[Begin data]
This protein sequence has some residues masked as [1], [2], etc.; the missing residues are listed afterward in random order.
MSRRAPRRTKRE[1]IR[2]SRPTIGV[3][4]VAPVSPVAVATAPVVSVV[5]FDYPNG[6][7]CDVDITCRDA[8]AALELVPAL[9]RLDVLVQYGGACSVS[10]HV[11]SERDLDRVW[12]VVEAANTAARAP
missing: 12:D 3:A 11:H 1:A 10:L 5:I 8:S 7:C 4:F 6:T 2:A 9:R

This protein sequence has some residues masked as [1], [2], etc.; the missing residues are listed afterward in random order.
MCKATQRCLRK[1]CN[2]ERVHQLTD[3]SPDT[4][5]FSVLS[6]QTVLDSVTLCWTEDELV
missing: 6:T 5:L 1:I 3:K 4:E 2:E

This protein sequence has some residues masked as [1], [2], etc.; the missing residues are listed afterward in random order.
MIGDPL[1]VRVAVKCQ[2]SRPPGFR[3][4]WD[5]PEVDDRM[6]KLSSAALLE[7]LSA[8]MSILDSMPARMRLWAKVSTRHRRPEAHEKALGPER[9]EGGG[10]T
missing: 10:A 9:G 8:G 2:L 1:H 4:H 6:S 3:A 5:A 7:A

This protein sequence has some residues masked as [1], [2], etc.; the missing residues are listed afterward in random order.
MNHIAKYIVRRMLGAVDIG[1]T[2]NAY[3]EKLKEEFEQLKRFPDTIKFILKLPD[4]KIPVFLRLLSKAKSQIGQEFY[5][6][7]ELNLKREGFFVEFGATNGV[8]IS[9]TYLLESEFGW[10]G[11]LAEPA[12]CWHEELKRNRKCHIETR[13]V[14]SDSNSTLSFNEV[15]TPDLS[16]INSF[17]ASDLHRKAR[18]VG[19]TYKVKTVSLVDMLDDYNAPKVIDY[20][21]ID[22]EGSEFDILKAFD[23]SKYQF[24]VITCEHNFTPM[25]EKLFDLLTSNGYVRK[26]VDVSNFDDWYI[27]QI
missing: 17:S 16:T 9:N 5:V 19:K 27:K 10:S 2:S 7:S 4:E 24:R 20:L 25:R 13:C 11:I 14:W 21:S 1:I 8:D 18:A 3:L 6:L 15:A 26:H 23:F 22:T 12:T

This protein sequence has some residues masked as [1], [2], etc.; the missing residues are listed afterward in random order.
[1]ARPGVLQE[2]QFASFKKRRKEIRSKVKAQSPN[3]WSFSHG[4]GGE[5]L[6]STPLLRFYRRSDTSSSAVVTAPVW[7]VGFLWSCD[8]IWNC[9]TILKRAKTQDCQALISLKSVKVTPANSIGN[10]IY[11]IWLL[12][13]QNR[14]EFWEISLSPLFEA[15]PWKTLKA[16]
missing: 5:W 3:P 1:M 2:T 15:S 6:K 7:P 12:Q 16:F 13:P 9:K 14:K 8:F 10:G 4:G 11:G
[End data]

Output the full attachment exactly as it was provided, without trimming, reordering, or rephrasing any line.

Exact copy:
This protein sequence has some residues masked as [1], [2], etc.; the missing residues are listed afterward in random order.
MSRRAPRRTKRE[1]IR[2]SRPTIGV[3][4]VAPVSPVAVATAPVVSVV[5]FDYPNG[6][7]CDVDITCRDA[8]AALELVPAL[9]RLDVLVQYGGACSVS[10]HV[11]SERDLDRVW[12]VVEAANTAARAP
missing: 12:D 3:A 11:H 1:A 10:L 5:I 8:S 7:C 4:F 6:T 2:A 9:R

This protein sequence has some residues masked as [1], [2], etc.; the missing residues are listed afterward in random order.
MCKATQRCLRK[1]CN[2]ERVHQLTD[3]SPDT[4][5]FSVLS[6]QTVLDSVTLCWTEDELV
missing: 6:T 5:L 1:I 3:K 4:E 2:E

This protein sequence has some residues masked as [1], [2], etc.; the missing residues are listed afterward in random order.
MIGDPL[1]VRVAVKCQ[2]SRPPGFR[3][4]WD[5]PEVDDRM[6]KLSSAALLE[7]LSA[8]MSILDSMPARMRLWAKVSTRHRRPEAHEKALGPER[9]EGGG[10]T
missing: 10:A 9:G 8:G 2:L 1:H 4:H 6:S 3:A 5:A 7:A

This protein sequence has some residues masked as [1], [2], etc.; the missing residues are listed afterward in random order.
MNHIAKYIVRRMLGAVDIG[1]T[2]NAY[3]EKLKEEFEQLKRFPDTIKFILKLPD[4]KIPVFLRLLSKAKSQIGQEFY[5][6][7]ELNLKREGFFVEFGATNGV[8]IS[9]TYLLESEFGW[10]G[11]LAEPA[12]CWHEELKRNRKCHIETR[13]V[14]SDSNSTLSFNEV[15]TPDLS[16]INSF[17]ASDLHRKAR[18]VG[19]TYKVKTVSLVDMLDDYNAPKVIDY[20][21]ID[22]EGSEFDILKAFD[23]SKYQF[24]VITCEHNFTPM[25]EKLFDLLTSNGYVRK[26]VDVSNFDDWYI[27]QI
missing: 17:S 16:T 9:N 5:V 19:K 27:K 10:S 2:S 7:S 4:E 24:R 20:L 25:R 13:C 11:I 14:W 21:S 1:I 8:D 18:A 3:L 6:L 15:A 26:H 23:F 22:T 12:T

This protein sequence has some residues masked as [1], [2], etc.; the missing residues are listed afterward in random order.
[1]ARPGVLQE[2]QFASFKKRRKEIRSKVKAQSPN[3]WSFSHG[4]GGE[5]L[6]STPLLRFYRRSDTSSSAVVTAPVW[7]VGFLWSCD[8]IWNC[9]TILKRAKTQDCQALISLKSVKVTPANSIGN[10]IY[11]IWLL[12][13]QNR[14]EFWEISLSPLFEA[15]PWKTLKA[16]
missing: 5:W 3:P 1:M 2:T 15:S 6:K 7:P 12:Q 16:F 13:P 9:K 14:K 8:F 10:G 4:G 11:G